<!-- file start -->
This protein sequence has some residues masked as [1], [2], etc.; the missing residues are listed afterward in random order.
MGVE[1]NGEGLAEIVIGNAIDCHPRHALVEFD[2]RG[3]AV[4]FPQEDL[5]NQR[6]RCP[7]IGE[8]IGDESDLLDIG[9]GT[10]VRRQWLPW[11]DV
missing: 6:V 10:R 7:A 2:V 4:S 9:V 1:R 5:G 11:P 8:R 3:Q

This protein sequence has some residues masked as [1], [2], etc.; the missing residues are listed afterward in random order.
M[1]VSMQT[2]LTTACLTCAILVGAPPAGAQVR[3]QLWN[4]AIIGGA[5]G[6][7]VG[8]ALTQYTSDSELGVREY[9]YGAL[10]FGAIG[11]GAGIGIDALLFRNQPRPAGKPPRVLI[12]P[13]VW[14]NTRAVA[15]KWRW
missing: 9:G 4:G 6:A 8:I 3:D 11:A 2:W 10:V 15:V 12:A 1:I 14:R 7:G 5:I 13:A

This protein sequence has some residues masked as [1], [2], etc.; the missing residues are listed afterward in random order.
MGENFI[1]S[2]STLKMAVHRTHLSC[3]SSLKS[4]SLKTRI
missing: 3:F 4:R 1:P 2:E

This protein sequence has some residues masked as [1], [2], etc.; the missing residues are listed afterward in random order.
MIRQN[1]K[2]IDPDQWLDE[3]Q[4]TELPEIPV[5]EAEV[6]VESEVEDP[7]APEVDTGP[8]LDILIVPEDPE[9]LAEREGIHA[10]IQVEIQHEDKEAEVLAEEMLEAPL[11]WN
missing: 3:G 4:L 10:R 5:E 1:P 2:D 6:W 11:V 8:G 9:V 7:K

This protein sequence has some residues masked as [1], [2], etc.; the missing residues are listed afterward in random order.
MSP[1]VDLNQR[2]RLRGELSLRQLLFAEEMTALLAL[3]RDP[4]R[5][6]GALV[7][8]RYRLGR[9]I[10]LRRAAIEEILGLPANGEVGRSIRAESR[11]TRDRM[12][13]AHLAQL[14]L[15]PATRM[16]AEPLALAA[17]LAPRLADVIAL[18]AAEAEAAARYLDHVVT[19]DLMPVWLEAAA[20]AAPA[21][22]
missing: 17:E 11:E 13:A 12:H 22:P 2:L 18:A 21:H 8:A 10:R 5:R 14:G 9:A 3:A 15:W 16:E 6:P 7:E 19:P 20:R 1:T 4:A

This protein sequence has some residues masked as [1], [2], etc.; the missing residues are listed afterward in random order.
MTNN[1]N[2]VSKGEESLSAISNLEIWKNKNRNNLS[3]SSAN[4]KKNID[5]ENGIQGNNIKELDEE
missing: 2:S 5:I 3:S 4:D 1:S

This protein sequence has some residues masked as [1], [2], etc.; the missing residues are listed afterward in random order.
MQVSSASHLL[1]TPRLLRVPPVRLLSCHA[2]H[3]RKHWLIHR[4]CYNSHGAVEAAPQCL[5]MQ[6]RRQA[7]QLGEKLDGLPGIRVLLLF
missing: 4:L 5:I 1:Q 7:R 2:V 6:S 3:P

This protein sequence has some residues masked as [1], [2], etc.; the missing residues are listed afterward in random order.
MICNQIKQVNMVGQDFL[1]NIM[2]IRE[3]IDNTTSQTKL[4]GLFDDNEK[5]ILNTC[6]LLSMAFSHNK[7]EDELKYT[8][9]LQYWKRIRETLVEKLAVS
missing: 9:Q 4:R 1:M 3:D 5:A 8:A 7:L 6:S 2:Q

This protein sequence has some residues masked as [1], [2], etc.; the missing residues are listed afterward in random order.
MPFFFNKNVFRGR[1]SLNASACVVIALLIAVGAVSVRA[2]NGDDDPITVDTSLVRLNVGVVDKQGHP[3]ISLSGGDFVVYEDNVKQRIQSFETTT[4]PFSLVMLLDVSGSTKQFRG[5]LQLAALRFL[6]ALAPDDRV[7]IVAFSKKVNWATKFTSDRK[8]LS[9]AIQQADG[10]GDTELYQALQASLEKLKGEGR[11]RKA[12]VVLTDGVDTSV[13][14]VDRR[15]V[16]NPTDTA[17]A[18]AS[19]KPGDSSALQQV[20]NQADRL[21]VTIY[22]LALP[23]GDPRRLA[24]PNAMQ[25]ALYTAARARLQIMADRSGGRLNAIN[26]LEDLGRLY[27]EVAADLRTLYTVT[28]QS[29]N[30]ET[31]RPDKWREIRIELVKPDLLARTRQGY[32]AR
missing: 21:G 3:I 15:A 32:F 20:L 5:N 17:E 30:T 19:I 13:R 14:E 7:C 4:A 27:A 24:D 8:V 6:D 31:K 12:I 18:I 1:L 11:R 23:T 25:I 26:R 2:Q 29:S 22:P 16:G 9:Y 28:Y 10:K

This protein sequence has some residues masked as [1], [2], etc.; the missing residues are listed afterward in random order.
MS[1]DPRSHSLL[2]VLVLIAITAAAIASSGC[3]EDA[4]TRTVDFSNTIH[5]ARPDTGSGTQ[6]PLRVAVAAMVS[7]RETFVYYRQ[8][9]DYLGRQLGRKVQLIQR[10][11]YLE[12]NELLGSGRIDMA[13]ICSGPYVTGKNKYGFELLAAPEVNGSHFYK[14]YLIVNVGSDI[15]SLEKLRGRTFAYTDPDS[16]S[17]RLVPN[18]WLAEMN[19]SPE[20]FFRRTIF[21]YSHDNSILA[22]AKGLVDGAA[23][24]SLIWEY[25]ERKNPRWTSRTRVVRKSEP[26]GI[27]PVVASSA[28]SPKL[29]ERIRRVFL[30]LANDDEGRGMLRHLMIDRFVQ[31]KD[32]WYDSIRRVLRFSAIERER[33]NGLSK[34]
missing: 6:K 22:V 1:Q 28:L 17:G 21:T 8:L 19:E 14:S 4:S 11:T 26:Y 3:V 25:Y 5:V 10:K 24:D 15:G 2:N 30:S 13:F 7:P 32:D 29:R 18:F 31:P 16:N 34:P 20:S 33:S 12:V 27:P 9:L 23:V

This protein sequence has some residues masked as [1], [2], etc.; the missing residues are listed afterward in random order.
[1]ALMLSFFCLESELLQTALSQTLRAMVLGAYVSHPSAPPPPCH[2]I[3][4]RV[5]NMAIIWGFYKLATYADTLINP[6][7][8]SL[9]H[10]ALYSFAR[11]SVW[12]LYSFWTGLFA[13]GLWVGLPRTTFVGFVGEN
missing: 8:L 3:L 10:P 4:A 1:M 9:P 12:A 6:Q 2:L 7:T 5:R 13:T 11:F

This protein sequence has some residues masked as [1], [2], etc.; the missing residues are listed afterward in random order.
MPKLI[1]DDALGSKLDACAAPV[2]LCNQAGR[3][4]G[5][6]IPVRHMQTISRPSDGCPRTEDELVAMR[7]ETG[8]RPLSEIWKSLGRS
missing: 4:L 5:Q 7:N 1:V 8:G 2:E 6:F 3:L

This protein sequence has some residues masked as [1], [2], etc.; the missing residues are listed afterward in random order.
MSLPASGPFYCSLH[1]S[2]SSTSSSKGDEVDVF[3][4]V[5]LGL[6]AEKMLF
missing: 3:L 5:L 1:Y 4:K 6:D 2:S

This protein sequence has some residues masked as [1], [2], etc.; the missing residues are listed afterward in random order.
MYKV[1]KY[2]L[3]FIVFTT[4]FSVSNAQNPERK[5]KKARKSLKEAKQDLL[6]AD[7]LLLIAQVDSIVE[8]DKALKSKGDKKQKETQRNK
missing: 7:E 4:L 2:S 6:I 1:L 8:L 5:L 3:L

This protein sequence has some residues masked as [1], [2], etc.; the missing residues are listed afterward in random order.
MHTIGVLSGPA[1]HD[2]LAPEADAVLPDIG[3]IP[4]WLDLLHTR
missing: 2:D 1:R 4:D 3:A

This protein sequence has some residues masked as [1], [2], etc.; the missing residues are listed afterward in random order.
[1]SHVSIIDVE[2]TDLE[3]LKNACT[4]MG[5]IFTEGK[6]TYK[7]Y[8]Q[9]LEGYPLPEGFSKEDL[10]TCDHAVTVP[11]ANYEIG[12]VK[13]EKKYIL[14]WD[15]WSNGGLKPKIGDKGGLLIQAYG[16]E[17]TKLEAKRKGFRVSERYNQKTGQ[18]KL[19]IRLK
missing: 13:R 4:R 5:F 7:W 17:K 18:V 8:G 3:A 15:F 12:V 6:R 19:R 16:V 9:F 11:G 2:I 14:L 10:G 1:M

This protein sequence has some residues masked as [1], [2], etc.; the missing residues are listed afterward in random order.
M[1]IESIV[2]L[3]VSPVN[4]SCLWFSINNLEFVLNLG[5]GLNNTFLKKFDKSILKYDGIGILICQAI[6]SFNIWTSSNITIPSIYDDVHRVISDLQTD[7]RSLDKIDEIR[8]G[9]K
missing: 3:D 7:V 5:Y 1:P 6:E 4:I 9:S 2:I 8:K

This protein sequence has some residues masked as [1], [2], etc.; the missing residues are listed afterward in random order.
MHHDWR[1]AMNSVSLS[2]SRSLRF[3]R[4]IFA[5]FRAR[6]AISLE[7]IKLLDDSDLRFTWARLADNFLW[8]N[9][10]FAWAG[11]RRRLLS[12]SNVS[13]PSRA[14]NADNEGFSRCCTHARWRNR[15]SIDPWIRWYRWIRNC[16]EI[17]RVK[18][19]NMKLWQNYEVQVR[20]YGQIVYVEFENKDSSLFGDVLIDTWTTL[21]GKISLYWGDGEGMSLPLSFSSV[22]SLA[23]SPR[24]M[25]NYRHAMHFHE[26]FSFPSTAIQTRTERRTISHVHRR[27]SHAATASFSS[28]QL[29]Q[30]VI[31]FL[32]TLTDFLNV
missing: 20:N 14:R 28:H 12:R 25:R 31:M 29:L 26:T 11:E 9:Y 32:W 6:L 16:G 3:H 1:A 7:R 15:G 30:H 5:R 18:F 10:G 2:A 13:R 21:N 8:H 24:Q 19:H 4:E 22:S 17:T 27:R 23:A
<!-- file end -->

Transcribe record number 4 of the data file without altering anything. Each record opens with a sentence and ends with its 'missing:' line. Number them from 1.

This protein sequence has some residues masked as [1], [2], etc.; the missing residues are listed afterward in random order.
MIRQN[1]K[2]IDPDQWLDE[3]Q[4]TELPEIPV[5]EAEV[6]VESEVEDP[7]APEVDTGP[8]LDILIVPEDPE[9]LAEREGIHA[10]IQVEIQHEDKEAEVLAEEMLEAPL[11]WN
missing: 3:G 4:L 10:R 5:E 1:P 2:D 6:W 11:V 8:G 9:V 7:K